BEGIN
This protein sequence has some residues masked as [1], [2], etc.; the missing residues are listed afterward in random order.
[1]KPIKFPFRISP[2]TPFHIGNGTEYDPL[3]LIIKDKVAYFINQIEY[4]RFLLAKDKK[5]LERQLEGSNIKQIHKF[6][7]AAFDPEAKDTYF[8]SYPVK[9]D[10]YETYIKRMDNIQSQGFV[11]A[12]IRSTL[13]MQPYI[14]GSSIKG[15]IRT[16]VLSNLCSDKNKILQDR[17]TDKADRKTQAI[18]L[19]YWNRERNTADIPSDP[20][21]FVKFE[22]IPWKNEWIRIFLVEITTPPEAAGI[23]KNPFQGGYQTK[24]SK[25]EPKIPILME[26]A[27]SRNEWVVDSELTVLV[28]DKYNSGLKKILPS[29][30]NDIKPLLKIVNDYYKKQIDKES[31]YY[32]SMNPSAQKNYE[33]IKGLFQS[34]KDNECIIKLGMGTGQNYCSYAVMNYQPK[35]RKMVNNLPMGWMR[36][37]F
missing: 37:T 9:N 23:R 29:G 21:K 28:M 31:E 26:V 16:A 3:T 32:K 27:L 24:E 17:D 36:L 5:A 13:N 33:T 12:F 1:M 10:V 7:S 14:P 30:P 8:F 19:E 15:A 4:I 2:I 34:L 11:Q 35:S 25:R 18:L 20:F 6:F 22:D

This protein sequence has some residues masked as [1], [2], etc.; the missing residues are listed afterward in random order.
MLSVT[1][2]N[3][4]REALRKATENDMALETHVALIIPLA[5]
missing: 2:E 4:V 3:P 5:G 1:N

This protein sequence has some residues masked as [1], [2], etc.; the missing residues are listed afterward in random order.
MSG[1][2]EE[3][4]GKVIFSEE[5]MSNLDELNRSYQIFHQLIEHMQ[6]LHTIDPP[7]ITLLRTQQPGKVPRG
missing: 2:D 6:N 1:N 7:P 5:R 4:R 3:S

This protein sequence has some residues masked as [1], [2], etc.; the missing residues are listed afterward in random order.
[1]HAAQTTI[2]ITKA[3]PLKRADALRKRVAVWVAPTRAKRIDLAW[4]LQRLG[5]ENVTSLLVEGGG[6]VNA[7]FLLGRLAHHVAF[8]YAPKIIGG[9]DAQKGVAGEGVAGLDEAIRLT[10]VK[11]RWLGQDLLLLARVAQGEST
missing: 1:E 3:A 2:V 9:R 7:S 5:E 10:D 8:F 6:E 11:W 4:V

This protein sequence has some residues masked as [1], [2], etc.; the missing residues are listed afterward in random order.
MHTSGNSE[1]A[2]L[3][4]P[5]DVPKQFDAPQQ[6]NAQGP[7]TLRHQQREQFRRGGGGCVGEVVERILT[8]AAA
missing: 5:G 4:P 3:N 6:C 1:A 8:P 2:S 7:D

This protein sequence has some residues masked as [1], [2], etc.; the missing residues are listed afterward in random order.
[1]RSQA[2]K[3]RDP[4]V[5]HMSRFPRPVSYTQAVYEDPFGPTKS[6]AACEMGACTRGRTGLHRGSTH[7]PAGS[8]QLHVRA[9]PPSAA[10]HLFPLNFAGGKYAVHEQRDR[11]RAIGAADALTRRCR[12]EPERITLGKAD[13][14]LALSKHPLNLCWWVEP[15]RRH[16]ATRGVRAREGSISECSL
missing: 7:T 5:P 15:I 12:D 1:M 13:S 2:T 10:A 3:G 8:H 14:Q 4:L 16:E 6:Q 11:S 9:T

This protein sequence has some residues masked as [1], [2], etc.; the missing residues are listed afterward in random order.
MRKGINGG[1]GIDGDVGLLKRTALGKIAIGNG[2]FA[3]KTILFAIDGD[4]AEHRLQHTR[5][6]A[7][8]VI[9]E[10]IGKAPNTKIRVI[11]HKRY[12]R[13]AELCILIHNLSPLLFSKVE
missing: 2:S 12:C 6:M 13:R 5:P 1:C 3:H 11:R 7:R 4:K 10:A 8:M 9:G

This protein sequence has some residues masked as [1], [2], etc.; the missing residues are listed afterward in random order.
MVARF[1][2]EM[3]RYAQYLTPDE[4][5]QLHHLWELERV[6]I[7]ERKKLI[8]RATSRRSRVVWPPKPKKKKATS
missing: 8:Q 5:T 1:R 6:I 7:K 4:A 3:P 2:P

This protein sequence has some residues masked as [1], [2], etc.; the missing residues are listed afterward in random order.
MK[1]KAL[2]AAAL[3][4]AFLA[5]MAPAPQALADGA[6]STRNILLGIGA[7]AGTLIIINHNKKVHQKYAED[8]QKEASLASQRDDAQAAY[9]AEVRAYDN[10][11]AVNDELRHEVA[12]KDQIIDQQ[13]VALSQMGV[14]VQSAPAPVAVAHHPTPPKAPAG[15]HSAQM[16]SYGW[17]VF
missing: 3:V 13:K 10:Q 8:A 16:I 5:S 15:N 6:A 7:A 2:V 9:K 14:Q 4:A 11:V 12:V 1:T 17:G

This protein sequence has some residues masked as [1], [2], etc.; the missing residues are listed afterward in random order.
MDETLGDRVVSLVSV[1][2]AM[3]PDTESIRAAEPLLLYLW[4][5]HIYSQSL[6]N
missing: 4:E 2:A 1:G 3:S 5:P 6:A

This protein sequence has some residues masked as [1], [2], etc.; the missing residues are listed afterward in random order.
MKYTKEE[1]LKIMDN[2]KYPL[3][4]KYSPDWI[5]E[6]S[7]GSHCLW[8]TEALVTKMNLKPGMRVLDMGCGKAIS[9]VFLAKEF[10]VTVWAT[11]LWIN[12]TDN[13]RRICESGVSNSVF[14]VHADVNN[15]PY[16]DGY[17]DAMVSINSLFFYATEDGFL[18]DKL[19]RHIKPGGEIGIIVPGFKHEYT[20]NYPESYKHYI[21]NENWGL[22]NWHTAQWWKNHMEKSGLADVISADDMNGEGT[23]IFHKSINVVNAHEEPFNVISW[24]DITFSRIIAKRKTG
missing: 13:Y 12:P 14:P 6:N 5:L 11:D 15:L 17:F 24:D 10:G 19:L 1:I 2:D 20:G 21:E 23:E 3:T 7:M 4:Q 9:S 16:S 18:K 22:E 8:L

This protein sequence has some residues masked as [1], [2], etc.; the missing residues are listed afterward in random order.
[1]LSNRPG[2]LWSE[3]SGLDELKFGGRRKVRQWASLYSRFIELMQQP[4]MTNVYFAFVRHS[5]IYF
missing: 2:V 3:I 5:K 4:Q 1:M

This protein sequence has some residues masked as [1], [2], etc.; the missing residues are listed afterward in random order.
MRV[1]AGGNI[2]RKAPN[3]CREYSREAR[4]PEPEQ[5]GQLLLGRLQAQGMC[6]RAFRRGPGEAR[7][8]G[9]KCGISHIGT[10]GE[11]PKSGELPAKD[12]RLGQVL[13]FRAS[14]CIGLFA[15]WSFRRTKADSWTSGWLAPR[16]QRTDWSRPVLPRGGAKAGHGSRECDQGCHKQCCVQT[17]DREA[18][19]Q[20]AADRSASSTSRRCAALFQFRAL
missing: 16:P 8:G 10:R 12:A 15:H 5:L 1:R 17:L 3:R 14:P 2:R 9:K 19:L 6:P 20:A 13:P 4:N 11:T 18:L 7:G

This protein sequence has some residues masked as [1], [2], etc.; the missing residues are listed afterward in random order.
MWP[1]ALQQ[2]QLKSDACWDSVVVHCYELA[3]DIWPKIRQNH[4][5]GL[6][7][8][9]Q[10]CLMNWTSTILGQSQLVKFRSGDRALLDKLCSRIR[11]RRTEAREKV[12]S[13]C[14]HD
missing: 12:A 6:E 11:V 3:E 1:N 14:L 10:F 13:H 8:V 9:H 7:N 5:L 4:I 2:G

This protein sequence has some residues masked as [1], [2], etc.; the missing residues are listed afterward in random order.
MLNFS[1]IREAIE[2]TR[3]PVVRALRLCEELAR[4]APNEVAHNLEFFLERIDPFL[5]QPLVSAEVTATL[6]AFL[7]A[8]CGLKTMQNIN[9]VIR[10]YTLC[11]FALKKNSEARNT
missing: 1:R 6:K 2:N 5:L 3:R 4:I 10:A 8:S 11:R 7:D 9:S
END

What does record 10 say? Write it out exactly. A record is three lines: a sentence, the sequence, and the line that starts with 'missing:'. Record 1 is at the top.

This protein sequence has some residues masked as [1], [2], etc.; the missing residues are listed afterward in random order.
MDETLGDRVVSLVSV[1][2]AM[3]PDTESIRAAEPLLLYLW[4][5]HIYSQSL[6]N
missing: 4:E 2:A 1:G 3:S 5:P 6:A